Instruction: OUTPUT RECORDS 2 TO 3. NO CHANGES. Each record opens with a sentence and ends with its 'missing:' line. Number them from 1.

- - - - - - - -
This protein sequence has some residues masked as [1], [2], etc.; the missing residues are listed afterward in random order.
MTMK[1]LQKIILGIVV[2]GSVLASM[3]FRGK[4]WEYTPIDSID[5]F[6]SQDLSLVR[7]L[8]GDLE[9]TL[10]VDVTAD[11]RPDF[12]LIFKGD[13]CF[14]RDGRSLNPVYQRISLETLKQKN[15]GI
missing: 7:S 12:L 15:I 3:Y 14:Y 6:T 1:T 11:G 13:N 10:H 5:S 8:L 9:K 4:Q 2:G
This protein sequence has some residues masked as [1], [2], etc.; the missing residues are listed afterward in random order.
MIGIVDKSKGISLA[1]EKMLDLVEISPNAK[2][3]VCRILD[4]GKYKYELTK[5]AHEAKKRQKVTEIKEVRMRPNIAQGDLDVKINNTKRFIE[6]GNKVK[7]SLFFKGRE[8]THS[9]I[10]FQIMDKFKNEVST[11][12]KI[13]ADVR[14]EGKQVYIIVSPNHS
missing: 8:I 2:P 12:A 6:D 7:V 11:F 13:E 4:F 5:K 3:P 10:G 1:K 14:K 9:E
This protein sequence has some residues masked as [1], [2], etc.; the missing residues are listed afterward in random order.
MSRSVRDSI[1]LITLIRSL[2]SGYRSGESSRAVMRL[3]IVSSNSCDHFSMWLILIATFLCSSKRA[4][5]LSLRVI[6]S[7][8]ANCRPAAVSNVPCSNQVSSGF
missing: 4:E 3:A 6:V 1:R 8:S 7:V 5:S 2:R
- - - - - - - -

This protein sequence has some residues masked as [1], [2], etc.; the missing residues are listed afterward in random order.
MIGIVDKSKGISLA[1]EKMLDLVEISPNAK[2][3]VCRILD[4]GKYKYELTK[5]AHEAKKRQKVTEIKEVRMRPNIAQGDLDVKINNTKRFIE[6]GNKVK[7]SLFFKGRE[8]THS[9]I[10]FQIMDKFKNEVST[11][12]KI[13]ADVR[14]EGKQVYIIVSPNHS
missing: 8:I 2:P 12:A 6:D 7:V 11:F 13:E 4:F 5:K 3:P 10:G 1:K 14:K 9:E
This protein sequence has some residues masked as [1], [2], etc.; the missing residues are listed afterward in random order.
MSRSVRDSI[1]LITLIRSL[2]SGYRSGESSRAVMRL[3]IVSSNSCDHFSMWLILIATFLCSSKRA[4][5]LSLRVI[6]S[7][8]ANCRPAAVSNVPCSNQVSSGF
missing: 4:E 3:A 6:V 1:R 8:S 7:V 5:S 2:R